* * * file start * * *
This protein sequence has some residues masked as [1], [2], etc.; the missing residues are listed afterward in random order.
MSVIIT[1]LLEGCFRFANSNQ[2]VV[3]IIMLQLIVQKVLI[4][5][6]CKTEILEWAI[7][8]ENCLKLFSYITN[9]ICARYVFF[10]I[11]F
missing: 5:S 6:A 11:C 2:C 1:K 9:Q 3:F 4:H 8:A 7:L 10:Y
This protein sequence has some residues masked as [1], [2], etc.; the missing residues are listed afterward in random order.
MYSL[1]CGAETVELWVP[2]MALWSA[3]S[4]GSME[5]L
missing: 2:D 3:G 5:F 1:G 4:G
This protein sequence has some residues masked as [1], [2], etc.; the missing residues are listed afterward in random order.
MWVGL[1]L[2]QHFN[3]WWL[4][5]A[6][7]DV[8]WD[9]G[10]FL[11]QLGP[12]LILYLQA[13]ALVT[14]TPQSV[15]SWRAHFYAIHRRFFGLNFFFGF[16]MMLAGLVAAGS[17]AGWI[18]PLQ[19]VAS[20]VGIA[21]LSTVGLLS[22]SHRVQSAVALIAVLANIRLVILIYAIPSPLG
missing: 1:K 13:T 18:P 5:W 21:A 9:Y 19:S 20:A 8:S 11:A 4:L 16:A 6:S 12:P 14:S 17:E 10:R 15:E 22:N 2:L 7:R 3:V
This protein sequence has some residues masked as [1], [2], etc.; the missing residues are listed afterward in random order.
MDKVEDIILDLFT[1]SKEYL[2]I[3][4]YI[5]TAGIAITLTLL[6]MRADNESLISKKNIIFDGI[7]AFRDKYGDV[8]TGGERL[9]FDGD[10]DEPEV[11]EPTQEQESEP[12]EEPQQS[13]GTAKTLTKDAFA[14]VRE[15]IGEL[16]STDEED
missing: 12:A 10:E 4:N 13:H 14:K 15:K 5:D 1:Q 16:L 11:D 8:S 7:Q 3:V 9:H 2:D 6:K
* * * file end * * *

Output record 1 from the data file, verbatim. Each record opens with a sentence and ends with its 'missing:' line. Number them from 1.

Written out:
This protein sequence has some residues masked as [1], [2], etc.; the missing residues are listed afterward in random order.
MSVIIT[1]LLEGCFRFANSNQ[2]VV[3]IIMLQLIVQKVLI[4][5][6]CKTEILEWAI[7][8]ENCLKLFSYITN[9]ICARYVFF[10]I[11]F
missing: 5:S 6:A 11:C 2:C 1:K 9:Q 3:F 4:H 8:A 7:L 10:Y